Social media in general and Tiktok in particular have exploded across the entire planet. Everything from losing weight to romantic tips to movie and show clips are featured in short, quick video snippets for millions of people to experience in a matter of moments. Situated evenly among the catalog of topics are wide ranging and hard-hitting videos that attempt to discredit any efforts to promote the actual histories of colonialism, slavery, and current day oppression of marginalized people everywhere.
These specific types of videos range in topic from denying the existence of systemic white supremacy to support for zionist israel (and its systemic oppression of the Palestinian people) to denying African identity for Africans living in the U.S. The videos employ a strategy of clever superficial talking point logic that appeals to millions of people who want to be able to sound like they comprehend complex political issues without having to do the intense study required to properly understand those issues.
Examples of what we are speaking of are the steady flow of videos showcasing people, presumably African or Indigenous youth, engaging in smash and grab activities against large retail stores like Apple or Target, etc. These specific types of images were utilized by the country music singer Jason Aldean in his music video for his song “Try that in a Small Town.” Using those two examples, the smash and grabs and Aldean’s video, we can see the clever and superficial method in which these videos are utilized. They are often narrated by people like right-wing blabbermouth Candace Owens and others in a tactic to criticize long time Democratic Party governed cities and states like San Francisco and Oakland, California U.S.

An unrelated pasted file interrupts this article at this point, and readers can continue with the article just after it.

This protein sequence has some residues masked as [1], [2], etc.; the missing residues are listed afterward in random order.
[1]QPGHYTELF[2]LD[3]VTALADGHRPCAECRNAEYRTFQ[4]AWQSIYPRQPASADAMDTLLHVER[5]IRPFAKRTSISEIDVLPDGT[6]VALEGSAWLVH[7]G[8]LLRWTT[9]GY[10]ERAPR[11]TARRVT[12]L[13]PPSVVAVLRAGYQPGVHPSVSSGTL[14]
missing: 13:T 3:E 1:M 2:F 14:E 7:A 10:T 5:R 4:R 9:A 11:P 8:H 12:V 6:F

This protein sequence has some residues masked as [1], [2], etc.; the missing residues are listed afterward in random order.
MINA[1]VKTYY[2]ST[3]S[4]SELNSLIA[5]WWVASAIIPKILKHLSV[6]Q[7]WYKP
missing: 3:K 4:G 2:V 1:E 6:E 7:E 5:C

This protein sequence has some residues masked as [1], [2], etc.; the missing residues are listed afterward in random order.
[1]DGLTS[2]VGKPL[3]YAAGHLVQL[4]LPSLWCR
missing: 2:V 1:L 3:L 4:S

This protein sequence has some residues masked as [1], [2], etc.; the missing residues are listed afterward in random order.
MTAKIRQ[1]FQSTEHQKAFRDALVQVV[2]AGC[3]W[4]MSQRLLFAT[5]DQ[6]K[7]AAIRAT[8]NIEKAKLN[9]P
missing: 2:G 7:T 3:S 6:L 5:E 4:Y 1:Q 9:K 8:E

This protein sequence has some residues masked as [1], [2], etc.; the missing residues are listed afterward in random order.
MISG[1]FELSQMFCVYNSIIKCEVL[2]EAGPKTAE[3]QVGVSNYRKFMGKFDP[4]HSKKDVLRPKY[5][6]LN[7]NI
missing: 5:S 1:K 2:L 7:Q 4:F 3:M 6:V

Please understand that we are in no way making an argument in support of the Democratic Party in the U.S. Actually, we are making a larger argument against the capitalist system as a whole (Democrats, Republicans, Libertarians, so-called Independents, Americans etc.). Without question, if crime is the issue these creators wish to focus on, then there is more than enough blame to go around for Democratic and Republican “controlled” cities and states. The highest crime state for as long as anyone cares to document it is Alaska which has been a Republican state for quite some time, but that’s not the most important rebuttal against this nonsense.
Imagine the world we live in today where African people are called criminals for breaking into an Apple store and taking out laptops and iPhones when Apple is only Apple in the first place because of its consistent and criminal exploitation of Congolese youth who are forced to mine coltan by hand for nothing except suffering and death. The only issue any clear thinking African should have with these smash and grabs is that whatever Africans are actually doing, they are not providing any financing to the African liberation movement (ala the Black Liberation Army in the 70s and 80s) from their exploits. That last part is the only obscene element of smash and grabs, but this right thinking logic of course flies in the face of the current Tiktok generated world we live in where our youth are demonized for smash and grabs while this entire backward country just celebrated Christopher Columbus – the historical definer of smash and grab ideology and practice.
As for Aldean, his song generated a series of Tiktok videos, many of them narrated by African people, which use snippets of smash and grabs to express support for Aldean’s message that the inner cities are cesspools of lawlessness and violence while small town U.S. is safe and pristine. Clever and superficial because any deeper analysis of Aldean exposes that he was born and raised by his divorced parents. A mother that raised him in Macon, Georgia, U.S., and a father that raised him in Homestead, Florida, U.S. In both locations, apparently a whole lot of people decided to “try it in a small town” since both places currently have crime indexes that compare percentage wise, based upon populations, to cities like San Francisco which are routinely demonized in Aldean’s and many other videos. A more correct analysis would be that capitalism is in trouble because of its systemic decline. People all over the world are deciding they will not sit back and go without while capitalist corporations steal all of the wealth on earth.